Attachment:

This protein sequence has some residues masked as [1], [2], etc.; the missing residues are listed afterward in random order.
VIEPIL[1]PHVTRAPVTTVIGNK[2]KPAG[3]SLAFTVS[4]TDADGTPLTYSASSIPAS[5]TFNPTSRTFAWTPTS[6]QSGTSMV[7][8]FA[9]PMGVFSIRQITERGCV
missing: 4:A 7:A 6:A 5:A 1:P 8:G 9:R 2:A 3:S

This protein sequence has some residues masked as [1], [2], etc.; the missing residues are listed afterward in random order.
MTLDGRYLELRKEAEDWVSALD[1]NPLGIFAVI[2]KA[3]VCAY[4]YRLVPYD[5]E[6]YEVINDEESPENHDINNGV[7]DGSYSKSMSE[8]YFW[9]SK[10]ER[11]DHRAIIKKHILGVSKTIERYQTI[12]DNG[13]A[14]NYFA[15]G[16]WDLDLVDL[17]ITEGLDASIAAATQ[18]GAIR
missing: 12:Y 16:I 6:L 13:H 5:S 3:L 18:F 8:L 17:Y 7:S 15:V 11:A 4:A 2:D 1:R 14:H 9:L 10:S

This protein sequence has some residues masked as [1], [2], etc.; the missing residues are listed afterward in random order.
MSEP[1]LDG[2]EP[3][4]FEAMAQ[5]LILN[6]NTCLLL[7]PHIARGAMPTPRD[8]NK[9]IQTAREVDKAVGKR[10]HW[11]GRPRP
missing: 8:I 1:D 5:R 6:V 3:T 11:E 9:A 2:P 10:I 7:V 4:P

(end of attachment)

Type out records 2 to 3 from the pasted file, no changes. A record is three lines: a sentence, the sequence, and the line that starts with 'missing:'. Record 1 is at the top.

This protein sequence has some residues masked as [1], [2], etc.; the missing residues are listed afterward in random order.
MTLDGRYLELRKEAEDWVSALD[1]NPLGIFAVI[2]KA[3]VCAY[4]YRLVPYD[5]E[6]YEVINDEESPENHDINNGV[7]DGSYSKSMSE[8]YFW[9]SK[10]ER[11]DHRAIIKKHILGVSKTIERYQTI[12]DNG[13]A[14]NYFA[15]G[16]WDLDLVDL[17]ITEGLDASIAAATQ[18]GAIR
missing: 12:Y 16:I 6:L 13:H 5:S 3:L 18:F 8:L 17:Y 7:S 15:V 11:A 4:A 2:D 1:R 14:H 9:L 10:S

This protein sequence has some residues masked as [1], [2], etc.; the missing residues are listed afterward in random order.
MSEP[1]LDG[2]EP[3][4]FEAMAQ[5]LILN[6]NTCLLL[7]PHIARGAMPTPRD[8]NK[9]IQTAREVDKAVGKR[10]HW[11]GRPRP
missing: 8:I 1:D 5:R 6:V 3:T 11:E 9:A 2:P 10:I 7:V 4:P